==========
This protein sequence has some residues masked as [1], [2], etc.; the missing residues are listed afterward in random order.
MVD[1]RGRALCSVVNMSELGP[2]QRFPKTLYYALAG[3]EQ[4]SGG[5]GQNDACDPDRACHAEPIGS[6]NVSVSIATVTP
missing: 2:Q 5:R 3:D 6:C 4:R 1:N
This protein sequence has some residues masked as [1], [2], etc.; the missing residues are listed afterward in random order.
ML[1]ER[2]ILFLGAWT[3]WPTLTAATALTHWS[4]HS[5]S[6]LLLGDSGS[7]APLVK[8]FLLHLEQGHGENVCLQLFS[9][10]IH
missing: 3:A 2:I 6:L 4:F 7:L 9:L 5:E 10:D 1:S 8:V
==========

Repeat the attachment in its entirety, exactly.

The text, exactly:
This protein sequence has some residues masked as [1], [2], etc.; the missing residues are listed afterward in random order.
MVD[1]RGRALCSVVNMSELGP[2]QRFPKTLYYALAG[3]EQ[4]SGG[5]GQNDACDPDRACHAEPIGS[6]NVSVSIATVTP
missing: 2:Q 5:R 3:D 6:C 4:R 1:N
This protein sequence has some residues masked as [1], [2], etc.; the missing residues are listed afterward in random order.
ML[1]ER[2]ILFLGAWT[3]WPTLTAATALTHWS[4]HS[5]S[6]LLLGDSGS[7]APLVK[8]FLLHLEQGHGENVCLQLFS[9][10]IH
missing: 3:A 2:I 6:L 4:F 7:L 9:L 5:E 10:D 1:S 8:V